I must respectfully disagree with Sye here. I did not understand presuppositional apologetics at all until I saw it in action in the Bahnsen-Stein debate. Of course, I wouldn't recommend exclusively watching debates to learn the method. Maybe that's what he meant. But to say we can't learn anything from watching debates is false.

At the same time, however—with all respect again to Sye—I actually partially agree with him, although not in what he intended. Namely, watching him is not the best way to learn presuppositional apologetics. As a full-fledged, card-carrying presuppositionalist, I cringe almost every time I watch him debate. Even when he is paired with better debaters like Durbin, he ends up ruining the debate because his more experienced and cool-headed partners frequently have to clean up his messes right behind him. Just watch the debate I link there; it happens multiple times.
 

TomVols

Puritan Board Freshman
I must respectfully disagree with Sye here. I did not understand presuppositional apologetics at all until I saw it in action in the Bahnsen-Stein debate. Of course, I wouldn't recommend exclusively watching debates to learn the method. Maybe that's what he meant. But to say we can't learn anything from watching debates is false.

At the same time, however—with all respect again to Sye—I actually partially agree with him, although not in what he intended. Namely, watching him is not the best way to learn presuppositional apologetics. As a full-fledged, card-carrying presuppositionalist, I cringe almost every time I watch him debate. Even when he is paired with better debaters like Durbin, he ends up ruining the debate because his more experienced and cool-headed partners frequently have to clean up his messes right behind him. Just watch the debate I link there; it happens multiple times.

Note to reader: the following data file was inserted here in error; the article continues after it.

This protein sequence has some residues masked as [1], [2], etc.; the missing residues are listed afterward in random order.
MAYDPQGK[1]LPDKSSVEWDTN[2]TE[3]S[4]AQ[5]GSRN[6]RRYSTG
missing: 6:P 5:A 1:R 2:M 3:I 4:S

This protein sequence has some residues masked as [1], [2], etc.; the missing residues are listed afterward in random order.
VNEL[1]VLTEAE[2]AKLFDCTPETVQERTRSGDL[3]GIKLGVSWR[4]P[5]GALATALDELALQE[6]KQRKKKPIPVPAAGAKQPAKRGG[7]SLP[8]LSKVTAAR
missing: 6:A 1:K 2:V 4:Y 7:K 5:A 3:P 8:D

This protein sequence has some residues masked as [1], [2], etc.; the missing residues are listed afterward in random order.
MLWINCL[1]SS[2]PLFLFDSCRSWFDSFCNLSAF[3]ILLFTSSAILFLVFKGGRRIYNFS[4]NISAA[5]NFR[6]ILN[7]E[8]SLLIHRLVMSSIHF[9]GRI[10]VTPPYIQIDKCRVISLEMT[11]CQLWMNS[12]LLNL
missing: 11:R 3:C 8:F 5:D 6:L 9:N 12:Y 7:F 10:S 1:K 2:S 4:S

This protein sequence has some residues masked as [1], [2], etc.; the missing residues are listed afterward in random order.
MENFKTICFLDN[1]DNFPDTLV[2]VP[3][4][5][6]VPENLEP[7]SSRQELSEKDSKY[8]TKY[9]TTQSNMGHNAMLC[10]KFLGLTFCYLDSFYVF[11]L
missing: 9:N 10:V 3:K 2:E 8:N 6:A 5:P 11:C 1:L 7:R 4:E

Oh believe me, I know what you mean.
 

TomVols

Puritan Board Freshman
There is no silver bullet method. There is no one-size fits all. That's the answer. Every person is different.
Again, not looking for a silver bullet method. Looking for examples of presuppositional apologetics in action, be it in written form, etc. (take Scott Oliphint, for example, in covenantal Apologetics).
 

BayouHuguenot

Puritanboard Amanuensis
Frame has a dialogue in Apologetics to the Glory of God. Van Til has some dialogues between Mr Black and Mr White.
 

PaulCLawton

Puritan Board Freshman
Some works on Presuppositional apologetics are quite theoretical. Evidentialists and others critique that PA is short on real, practical, how to material.
So what do you recommend as “field guides” on doing Presuppositional apologetics?

Books in mind but anything accepted (podcasts, etc)
Scott Oliphint has some good sample dialogue in Covenantal Apologetics.
 

TomVols

Puritan Board Freshman
I went back and read "Every Thought Captive" yesterday and forgot there was good illustrative material there. To me, that's a very underrated book even though it was written for high schoolers.
 

jwright82

Puritan Board Graduate
You have to learn the theory and then go practice it, with a lot of failure. That's what I did. Read Schaeffer, he is not pure but gives good illustrations.
 

Stephen L Smith

Moderator
Staff member
You have to learn the theory and then go practice it, with a lot of failure. That's what I did. Read Schaeffer, he is not pure but gives good illustrations.
Yes on one sense I would prefer someone more 'pure' than Schaeffer. But I have to say his Trilogy is very helpful. His "lifting the lid off" was very helpful to me when considering, in a practical way, how to gently expose the folly of the non Christian worldview. Schaeffer emphasises we do it with gentleness and gospel hope. We need to remember our opponents have worth because they are made in the image of God.
 

BayouHuguenot

Puritanboard Amanuensis
Also depends on who is your audience. Schaeffer was great in evangelizing stoner hippies. That's why his take on philosophy is better when dealing with the 20th century rather than, say, Aquinas or the Greeks or Hegel, in which he is just plain wrong.
 

RWD

Puritan Board Sophomore
There’s so much misunderstanding surrounding apologetics. Most who offer opinions can’t speak to any view. Partisan.
 

BayouHuguenot

Puritanboard Amanuensis
This book has some sample dialogues of how each school would approach apologetics. It's a fun book and I read through it many times in college. Disregard the last chapter, though. It bases which apologetic methodology you would use on Myers-Briggs tests. Silliest thing I ever heard of.
 

ZackF

Puritan Board Graduate
This book has some sample dialogues of how each school would approach apologetics. It's a fun book and I read through it many times in college. Disregard the last chapter, though. It bases which apologetic methodology you would use on Myers-Briggs tests. Silliest thing I ever heard of.
Koukls “Tactics” is worth a mention.